A quarter century of Pride 

Parties, dancing, performances and quality time on and off the slopes as Whistler Pride returns

click to enlarge PHOTO SUBMITTED - Flying high Australian comedian Pam Ann says her Whistler Pride audience should be prepared to be double-fists and offended. She is one of dozens of performers in the resort for the festival.
  • PHOTO submitted
  • Flying high Australian comedian Pam Ann says her Whistler Pride audience should be prepared to be double-fists and offended. She is one of dozens of performers in the resort for the festival.

Whistler Pride looks gorgeous at 25.

One of the world's biggest gay ski weeks is upon us once more, and organizer Dean Nelson says that since the festival started in 1992, it has had ups and downs, but was very happy to "sashay into being a professional gay" and taking charge of it in 2007.

"I haven't looked back since," he laughs.

"I've been producing it for 11 years and it has been pretty crazy. It's wild and we've gone through significant changes as a community in 25 years. Just this past year, we now have full equal rights in Canada with human rights protection being extended to trans people.

"And this year, we're celebrating 12 years of marriage equality."

Nelson believes Whistler Pride is unique because it has developed from a gay ski week that was originally a group of friends travelling to Colorado. When they were faced with the passage of discriminatory laws in that state, which, for example, allowed businesses to refuse to service gay customers, they decided to stay home in Whistler.

"As the festival changed we asked people why they came here for it. Over 80 per cent of our guests are returning — many for over 10 years in a row — and that is remarkable," Nelson says.

"We found we needed it to become more of a festival. It transformed from being a gay ski week into what we have now."

Nelson wants the whole community to participate in Whistler Pride.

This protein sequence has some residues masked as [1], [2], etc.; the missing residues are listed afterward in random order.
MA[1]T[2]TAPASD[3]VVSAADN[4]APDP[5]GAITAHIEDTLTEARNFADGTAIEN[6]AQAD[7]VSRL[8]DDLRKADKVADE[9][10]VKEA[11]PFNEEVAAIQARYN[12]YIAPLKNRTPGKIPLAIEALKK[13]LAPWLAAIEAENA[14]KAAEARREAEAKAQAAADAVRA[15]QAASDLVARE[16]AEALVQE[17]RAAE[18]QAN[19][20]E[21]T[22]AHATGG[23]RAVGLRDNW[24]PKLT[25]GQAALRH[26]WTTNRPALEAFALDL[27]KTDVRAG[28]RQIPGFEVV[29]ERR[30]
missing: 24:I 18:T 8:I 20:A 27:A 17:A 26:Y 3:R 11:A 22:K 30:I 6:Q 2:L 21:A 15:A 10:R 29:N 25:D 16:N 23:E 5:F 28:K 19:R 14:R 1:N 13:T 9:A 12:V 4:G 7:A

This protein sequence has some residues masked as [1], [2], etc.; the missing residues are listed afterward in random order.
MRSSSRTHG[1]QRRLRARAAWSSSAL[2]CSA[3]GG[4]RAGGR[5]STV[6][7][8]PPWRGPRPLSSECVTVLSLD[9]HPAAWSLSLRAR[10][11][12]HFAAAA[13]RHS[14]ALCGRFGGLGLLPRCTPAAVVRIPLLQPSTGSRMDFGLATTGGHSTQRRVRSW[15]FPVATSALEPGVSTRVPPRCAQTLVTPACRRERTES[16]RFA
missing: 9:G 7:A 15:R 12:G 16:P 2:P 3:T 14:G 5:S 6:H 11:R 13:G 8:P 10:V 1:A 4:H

"Our events are inclusive and fun. Everyone is welcome," he says.

Entertainment is, as always, at the centre of this year's Whistler Pride. Some of the key events include:

The annual Vancouver fun nights, which open the festival with Les Ballets Trockadero de Monte Carlo performing at the Queen Elizabeth Theatre in Vancouver on Friday, Jan. 20 and Saturday, Jan. 21. 

On Sunday, Jan. 22, singer Kim Kuzma brings her sexy, sensual Latin-infused cabaret to the Welcome Reception at The CABN at the Aava Hotel at 4 p.m. See an interview with her on page 58.

Whistler Pride Game Night with host Ryan Steele takes place at the CABN on Monday Jan. 23 at 9 p.m.

On Tuesday, Jan. 24, drag queens The Unstoppable Conni Smudge and Carlotta Gurl perform at the CABN at 9 p.m., while DJ Byron James oversees Wild West night at Buffalo Bills at 9 p.m.

The gorgeous and profane comedian Pam Ann takes to the stage with her Snow Landing standup show at the Whistler Conference Centre on Wednesday, Jan 25 at 7:30 p.m., and later the same night shares the Arrivals Lounge at the CABN with DJ Joni T at 9 p.m.

DJ Landon James runs Throwback Thursday at the CABN at 9 p.m., while DJ Pacifico (a.k.a. DJ Pornstar) controls the music at the festival's pool party, Splash, at the Meadow Park Sports Centre on Thursday, Jan. 26 at 10 p.m.

The annual Whistler Pride Ski Out and March begins at Mid Station on Olympic Run on Whistler Mountain and finishes at Olympic Plaza on Friday, Jan. 27, at 3 p.m., and DJ Nick Bertossi holds the classic Friday Après-ski T-dance at the Whistler Conference Centre, followed by Furrocious at 10 p.m.

On Saturday, Jan. 28, Whistler Pride ends with two big events — Sashay with DJ Smoothie and Phenomedon at CABN in a benefit evening for Foundation of Hope and Rainbow Refugee at 8 p.m.; and Snowball25 with Italian producers The Cube Guys at the Whistler Conference Centre at 10 p.m.

In an interview, Australian comedian Pam Ann said her audience should "prepare to be double-fisted and offended."

"Pam Ann says what people are thinking and that's what I love about her. I guess people respond to both because she's larger than life and talks about situations everyone can relate to," says her alter ego Caroline Reid, briefly slipping out of character.

Noting that she will also be in Whistler for Australia Day, she said she hoped her compatriots have "taken their bloody flip-flops off, they're in the snow!"

On a more serious note, at the Sashay night at The CABN Whistler Pride is supporting the charities Foundation of Hope (FOH) and Rainbow Refugee, with the aim of raising $12,000 to sponsor one LGBTIQ refugee fleeing homophobic attacks in their home country.

Carl Meadows, the president of Foundation of Hope, says Nelson was instrumental in aligning Whistler Pride events with charities and NGOs.

"Every week FOH receives emails from across the world from desperate people being hunted, as they have been outed by someone, other (emails) are (from) trans kids who are so marginalized and rejected and others (are from those) who are in immediate danger. The FOH links these folks to service organizations across Canada," Meadows explains.

For more information on Whistler Pride and for tickets, visit www.gaywhistler.com.

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